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War & Locale: World War II -- Pacific Theater
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By Cheryl Smith Kemp
For World War II veteran Delfino Guerrero, who grew up in the urban jungle of Chicago during The Great Depression, three of the big “musts” in life were speak Spanish at home, English at school and the Boys Club; run around acting tough with friends from “the neighborhood;” and correct anyone who disrespects you.
“That’s the way it was,” said Guerrero, who was an Army medic with the 38th Infantry Division in the Pacific Theater from December of 1941 to Dec. 5, 1945.
The old rules from what’s now known as Chicago’s Little Village seem to have worked OK for him in the new world of the Army. Although not a prime candidate for a Good Conduct Medal, he made it through.
After all, as a recreational boxer, and as the younger brother of amateur-boxing legend Richie Guerrero, he loved a good fight.
“We got into it,” said Guerrero, recalling a time he had a nasty tussle with one of his superiors in the Army, because the corporal or sergeant, Guerrero isn’t sure which, tried to hurry Guerrero out of camp when everyone was moving out.
“We were tangled up there … for about half an hour. … He got tired. I got tired. We passed out but then we got up; then we shook hands.”
Guerrero recalls the superior saying he was sorry, to which Guerrero said he responded, “Forget about it. Don’t worry ‘bout it. Never happened.”
“Respect” issues aside, Guerrero, who grew up in a multicultural environment – “all my friends were Jewish …. All my friends were Italian. All my friends were Irish or Greeks … no problems …” – says he didn’t have any trouble as a Mexican American in the Army:
“no problem for me. I’m the guy who gets along with anybody,” he said.
Although he recalls getting quickly separated from the one guy from “the neighborhood” with whom he got drafted, Guerrero says he ran into at least a couple of his old friends while away at war. He recalls visiting one at his camp, and then reciprocating by having the friend over to meet his new buddies at his camp. Guerrero also remembers seeing “a Jewish guy” he knew from the Chicago Boys Club, who informed Guerrero that a mutual acquaintance had gotten stabbed and killed. (It’s unclear in Guerrero’s interview whether he’s talking about a fatal war wound or something that happened back home; however, he clarified later in writing that the unfortunate incident happened in Chicago.)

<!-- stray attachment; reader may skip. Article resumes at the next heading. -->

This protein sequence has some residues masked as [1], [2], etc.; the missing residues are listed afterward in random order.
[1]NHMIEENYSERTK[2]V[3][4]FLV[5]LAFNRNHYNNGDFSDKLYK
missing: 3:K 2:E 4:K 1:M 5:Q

So many young men from Guerrero’s old neighborhood got called up, that when he went home for a month to pay his last respects to his mother, Soledad Juarez Guerrero, who’d died of a stroke or heart attack in October of 1944, none of his buddies were around.
“Everybody was in the service,” said Guerrero, who recalls walking around all by himself during his leave.
Despite running into old friends while overseas, he says he was the only Mexican American he knew of in the Pacific from the Chicago area; the United States Latinos he interacted with were mostly from California, he says.
Interestingly, while in the Philippines, Guerrero met the members of Mexican Squadron 201, who flew in 59 allied missions from Porac and Clark Fields on the island of Luzon. They are Mexico’s only foreign-war veterans.
“They got along pretty good, too,” recalled Guerrero, who said after his interview that he conversed with them in both English and Spanish. “They did their job.”
After Private Guerrero earned enough points in the Pacific to go back home, he “took it easy for a while,” which probably wasn’t as fun as it could have been since all his buddies were still overseas. Life gradually started getting
back to normal, however, Guerrero recalls: His friends returned “little by little,” and he started working.
He bounced around at first, but once he landed a job at the Coca Cola Company, he had steady work for 37 years. Among other tasks, he washed bottles, loaded trucks and cleaned machines.
“[There was] nothing but Italians there. I was the only Mexican guy,” said Guerrero, who recalls being nicknamed Pancho as a result.
At some point during Guerrero’s Coca Cola tenure, he married Carmen Lopez, whose family his family knew from their pre-Chicago days in Wichita, Kan. They eventually had three children: one boy and two girls. Guerrero’s son, Jr., as in Delfino Jr., was a Marine in Vietnam. Guerrero says one of his daughters is retired from the Chicago Police Department, while the other works for Mayor Richard M. Daley’s office.
When asked at the end of his interview if he had anything to add, Guerrero kept his farewell short and simple:
“That’s about it. We could be here all day and all night talking about it,” he said.
Delfino Guerrero was interviewed in Chicago, Illinois, on May 10, 2006, by William Luna.